Businesses cannot completely forsake efficiency if they should remain competitive. Governments should step in to manage the supply of essential products in a crisis. They must maintain a minimum stockpile of essential products — many governments already maintain oil reserves for emergencies.
Until a vaccine is widely available, frequent, repeat, widespread testing is necessary to bring COVID–19 under control. Economist Paul Romer makes a case for this in his plan for restarting the economy with a national “test and isolate” strategy. His approach is simple:
- Test everyone to find out who is infectious
2. Isolate them
3. Continue testing
4. Continue isolating.
“Test and isolate” builds on the same logic that goes into the lockdown approach: mass lockdown works because it isolates people who are infected. But instead of isolating everyone, an “identify and isolate” strategy keeps the economy going and allows those not infected to lead normal lives.
When capacity for testing is limited an idea called Pooled Testing can be effective. Pooled testing uses fewer tests and allows more people to be tested quickly. When the incidence of infection is low pooled testing can be very effective. This (also known as group testing) is a well–established approach to track infectious disease, wherein instead of testing each individual sample, test samples from several people are pooled and a single test is applied to the pooled sample. If the test comes out positive, each of the individuals in the pool is tested. In contrast, if the pooled sample comes back negative, all members of the pool are cleared, at least until the next testing cycle. While there are inherent challenges in this approach, including the choice appropriate pool sizes and test–reliability concerns, estimates suggest that pooled testing could lower testing costs by half or even three–quarters. Greater savings can be realized in low–prevalence areas. A recent paper describes how Machine Learning can be used to predict the risk profiles of individuals being tested which can be used to pool samples for greater efficiency. The authors point out that group testing becomes cheaper with the frequency of testing as positives are removed from the test groups. The US FDA has finally given its stamp of approval to this idea — on July 18th, Quest Diagnostics received emergency use authorization for pooled testing. Pooled testing is an effective strategy for schools and businesses that want to re–open.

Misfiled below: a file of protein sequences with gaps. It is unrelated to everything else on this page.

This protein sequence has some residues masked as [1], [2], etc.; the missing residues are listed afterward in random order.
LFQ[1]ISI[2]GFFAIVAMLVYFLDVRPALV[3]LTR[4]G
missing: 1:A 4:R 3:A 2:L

Friendship Paradox and Testing
Some of us are more connected than others. If we can identify individuals who come in contact with others more frequently, testing them earlier and more frequently than others would make the “test and isolate” much more effective. A phenomenon known as “Friendship Paradox” helps us to identify such individuals. The Friendship Paradox says that in any network, the average number of friends that individuals have is less than the average number of friends of their friends. This result holds for any network where some people have more friends than others. Stephen Strogatz has a great explanation of this paradox. Christakis and Fowler used this idea at Harvard during the H1N1 flu pandemic of 2009 to test whether the friends group being more connected got infected faster. They found that on average the friends group got infected two weeks earlier than the random group. Another group of researchers used simulations to show that targeting the friends’ group for immunization achieves herd immunity when only 20 to 40 percent of the friend population is immunized, as opposed to the 70 to 90 percent coverage typically needed when people are randomly chosen for immunization.
One way an employer can apply this principle is to: a) choose a random set of employees and ask each of them to name one person they have the most contact with, b) prioritize the set of people named by the first set of employees for testing — testing them more often or before the others.
Allocation of Scarce Lifesaving Resources
In the early months of the pandemic, many hospitals faced a shortage of ventilators. Ventilators are used to revive patients who have difficulty breathing on their own. There is also a shortage of antiviral drugs such as Remdesivir. Hospitals are forced to ration the critical resource. In the US, typically, states set policies that guide hospital choice. Some states like Michigan prioritize emergency care providers, others like New York have a priority score system which gives higher scores to patients that are most likely to recover due to the ventilator.